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Fredrick Douglass: Chapter 11

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Matthew Wilder

on 13 October 2015

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Transcript of Fredrick Douglass: Chapter 11

Background Knowledge
Douglass meets William Lloyd Garrison who became the leading early abolitionist publisher. Through the Liborator, Douglass becomes widely known throughout the nation, along with other abolitionists and early feminists.
Argument in this chapter
Douglass is amazed by the prosperity the north has achieved without slaves.
How this argument supports the whole
This argument connects with the whole because first it supports and promotes the ignorance of the North's awareness and their acknowledgment on slavery especially slavery in the South. Second it shows the less to no dependency of slaves in the North. If the North flourished without slaves so can the South, they would just have to find a different way to sustain themselves financially.
Significant Quote
First, were I to give a minute statement of all the facts, it is not only possible, but quite probable, that others would thereby be involved in the most embarrassing difficulties. Secondly, such a statement would most undoubtedly induce greater vigilance on the part of slaveholders than has existed heretofore among them; which would, of course, be the means of guarding a door whereby some dear brother bondman might escape his
galling chains
No boring Questions just a discussion
Rhetorical Devices
Douglass also expresses his frustration with the very public way in which the underground railroad—a network of people who aid escaping slaves—operates. While he appreciates the bravery of those who run the underground railroad, he thinks their indiscretion makes it much more difficult for slaves to escape bondage. Douglass recommends keeping the slaveholder ignorant of the means by which slaves escape, so that the oppressors will torment themselves with all sorts of imaginary threats.
Fredrick Douglass: Chapter 11
By: Matthew,Allison, Henry, & Namita

Here Douglass is saying that he will not name names in this book or go into great detail regarding his escape because of the implications it would cause others.
The people who helped him could get in trouble and those who hurt him could prevent other slaves from escaping if they knew what was going on. The fact that Douglass can see past his hatred for his slave owners and take into consideration what would happen to his fellow slaves shows his true colors. If he had named his slave owners they could have been held accountable to the terrible treatment he endured, especially later when slavery was illegal. But instead of pursuing his own agenda and anger he set it aside and omitted it for the sake of other slaves
It is important that slave owners during this time did not know how slaves were escaping because they would have put a stop to it immediately. He even goes on to say he does wish he could implicate them, to not only satisfy the minds of the reader, but also because he would find it extremely pleasing. I believe he says this to let the reader know he has not forgiven his captors, he just understand the bigger picture when it comes to freeing other slaves. This also goes along with the credibility of the narrative. If he had named his owners and those who beat him and tortured him then most people would have thought his story was untrue and too many bad things happened to him, or that someone else made it up to gain income and fame. This way there is a little secrecy that leaves readers wondering who it was.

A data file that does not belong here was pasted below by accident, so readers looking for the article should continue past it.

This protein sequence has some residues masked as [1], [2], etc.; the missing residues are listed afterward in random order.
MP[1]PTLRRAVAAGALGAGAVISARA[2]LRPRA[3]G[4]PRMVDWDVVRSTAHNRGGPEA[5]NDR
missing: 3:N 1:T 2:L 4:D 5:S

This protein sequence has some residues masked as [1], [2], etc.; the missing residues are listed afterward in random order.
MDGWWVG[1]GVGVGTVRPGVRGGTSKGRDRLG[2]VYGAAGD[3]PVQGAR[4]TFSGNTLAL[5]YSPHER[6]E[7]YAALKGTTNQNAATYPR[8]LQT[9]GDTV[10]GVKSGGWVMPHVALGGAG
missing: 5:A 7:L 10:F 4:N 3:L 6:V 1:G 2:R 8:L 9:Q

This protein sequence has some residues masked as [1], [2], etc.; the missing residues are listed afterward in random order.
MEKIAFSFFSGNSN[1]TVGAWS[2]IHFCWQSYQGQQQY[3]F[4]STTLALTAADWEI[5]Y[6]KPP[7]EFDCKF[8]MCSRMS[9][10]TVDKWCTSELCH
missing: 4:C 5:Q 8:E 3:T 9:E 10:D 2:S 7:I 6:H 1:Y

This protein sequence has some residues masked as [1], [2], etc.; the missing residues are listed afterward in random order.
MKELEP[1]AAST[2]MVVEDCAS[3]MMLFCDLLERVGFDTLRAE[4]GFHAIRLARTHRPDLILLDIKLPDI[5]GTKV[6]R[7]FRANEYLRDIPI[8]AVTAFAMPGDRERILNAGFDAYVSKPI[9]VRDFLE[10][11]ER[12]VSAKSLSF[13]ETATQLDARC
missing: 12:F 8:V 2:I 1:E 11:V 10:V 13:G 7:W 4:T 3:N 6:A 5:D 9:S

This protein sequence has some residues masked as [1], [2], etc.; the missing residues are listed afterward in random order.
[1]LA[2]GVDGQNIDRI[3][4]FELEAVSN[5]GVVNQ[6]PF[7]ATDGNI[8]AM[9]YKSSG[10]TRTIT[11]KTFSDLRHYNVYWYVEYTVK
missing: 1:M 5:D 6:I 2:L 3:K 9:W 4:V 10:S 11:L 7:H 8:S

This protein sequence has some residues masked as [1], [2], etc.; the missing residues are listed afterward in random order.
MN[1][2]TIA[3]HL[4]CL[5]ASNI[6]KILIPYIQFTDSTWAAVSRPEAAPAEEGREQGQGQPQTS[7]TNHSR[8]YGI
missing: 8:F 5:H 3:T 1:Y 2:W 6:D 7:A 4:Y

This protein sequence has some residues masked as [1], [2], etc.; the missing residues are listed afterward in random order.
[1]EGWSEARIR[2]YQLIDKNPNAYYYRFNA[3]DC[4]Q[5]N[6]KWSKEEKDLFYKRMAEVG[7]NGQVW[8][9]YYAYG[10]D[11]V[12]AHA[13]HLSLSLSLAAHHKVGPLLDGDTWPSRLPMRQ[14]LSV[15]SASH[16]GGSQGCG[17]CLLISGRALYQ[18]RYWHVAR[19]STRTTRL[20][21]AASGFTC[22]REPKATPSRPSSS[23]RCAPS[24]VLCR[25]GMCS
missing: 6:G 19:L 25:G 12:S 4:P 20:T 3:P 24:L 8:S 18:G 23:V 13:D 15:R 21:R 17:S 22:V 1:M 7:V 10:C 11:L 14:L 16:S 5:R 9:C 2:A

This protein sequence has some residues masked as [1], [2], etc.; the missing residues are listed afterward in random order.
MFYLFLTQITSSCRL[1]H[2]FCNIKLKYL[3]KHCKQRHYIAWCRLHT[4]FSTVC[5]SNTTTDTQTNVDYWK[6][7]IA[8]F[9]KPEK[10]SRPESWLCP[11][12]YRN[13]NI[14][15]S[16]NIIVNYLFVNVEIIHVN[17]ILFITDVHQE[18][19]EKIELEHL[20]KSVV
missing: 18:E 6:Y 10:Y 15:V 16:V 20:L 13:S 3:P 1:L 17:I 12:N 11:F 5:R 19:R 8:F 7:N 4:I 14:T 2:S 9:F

Frederick successfully escapes from slavery using a sailor's ''protection papers'' He arrives in New York City and to avoid recapture, changes his name to Frederick Johnson . Anna Murray joins him in New york and they marry. They move to New Bedford, Massachusetts. Frederick again changes his name, this time to Frederick Douglass, after a character in The Lady Of The Lake, a historical poem by Sir Walter Scott
In New Bedford Douglass works as a day laborer and begins speaking at abolitionist meetings.
This is one of the only sections of the novel where Douglass does not attempt to fully recount the truth, and he only withholds this information because the truth would threaten people he cares about. In explicitly acknowledging that he is not giving the whole truth, he both frees himself from others charging him of not telling the full truth and also shows how slavery makes it impossible for slaves to be truthful about everything because to be truthful can lead to death
By proposing to keep the underground railroad secret, Douglass uses the slaveholders’ oppressive techniques against them: he seeks to keep slaveholders unenlightened to exploit their vulnerability, just as slaveholders try to keep their slaves as ignorant as possible.
More Significant Quotes
In 1838, Douglass grew dissatisfied with forfeiting all of his earnings to Master Hugh. Sometimes, Hugh would let Douglass keep a tiny fraction of his pay, which only affirmed to Douglass that he had a right to keep all of it.
Meaning of the Quote
Douglass’s burgeoning knowledge of free life only makes his enslavement harder to bear—keeping some of his earnings only sharpens the pain of forfeiting the majority.
Full transcript